U.S. colleges seek foreign students for intellectual stimulus, bottom line
By Jenna Johnson
September 2, 2011
As vistas of suburban grocery stores gave way to exurban mansions and then hay farms during a ride to the University of Virginia early one summer morning, George Wu sat on a plush bus seat and faced two dozen students aboard the U-Va. Express.
Nearly all were Chinese, and hardly any had set foot in Virginia before their plane landed at Dulles International Airport a few hours earlier.
These students are joining the fast-growing international population at U.S. colleges. About 690,000 foreign students attended in the 2009-10 school year, up 26 percent from a decade ago. In the same time, the total at the University of Virginia rose 44 percent.
Foreign students pay out-of-state tuition, which is $36,788 for U-Va. undergraduates this year, bringing more cash to the university at a time when state funds cover less and less of its overall budget. They don’t qualify for government aid and usually do not need financial help from universities. Nationally, public and private schools have found recruiting overseas helps their bottom line.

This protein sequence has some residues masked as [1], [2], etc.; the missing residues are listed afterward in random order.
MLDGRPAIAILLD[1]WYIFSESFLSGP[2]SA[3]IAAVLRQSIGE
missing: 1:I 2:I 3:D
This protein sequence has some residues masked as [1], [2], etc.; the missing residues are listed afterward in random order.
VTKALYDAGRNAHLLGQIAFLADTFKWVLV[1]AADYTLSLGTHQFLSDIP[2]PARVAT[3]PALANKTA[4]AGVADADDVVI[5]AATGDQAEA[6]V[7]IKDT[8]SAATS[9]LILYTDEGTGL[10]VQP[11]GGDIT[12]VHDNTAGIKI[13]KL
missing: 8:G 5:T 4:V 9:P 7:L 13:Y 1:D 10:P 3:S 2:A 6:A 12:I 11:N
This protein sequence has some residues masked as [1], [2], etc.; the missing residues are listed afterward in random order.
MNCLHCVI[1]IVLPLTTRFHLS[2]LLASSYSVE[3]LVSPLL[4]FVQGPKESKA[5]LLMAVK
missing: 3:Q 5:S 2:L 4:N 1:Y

But U-Va. officials said the greatest value of the foreign influx comes from intellectual stimulus. A late-night dorm discussion about the Chinese government’s blockage of Facebook becomes more sophisticated when a student explains what it means to live with the ban. A history class on the Korean War gains insight when a student shares how it was taught in her high school in Seoul or Beijing.
Read the full article at http://www.washingtonpost.com/local/education/us-colleges-seek-foreign-students-for-intellectual-stimulus-better-bottom-line/2011/08/22/gIQAFeVlwJ_story.html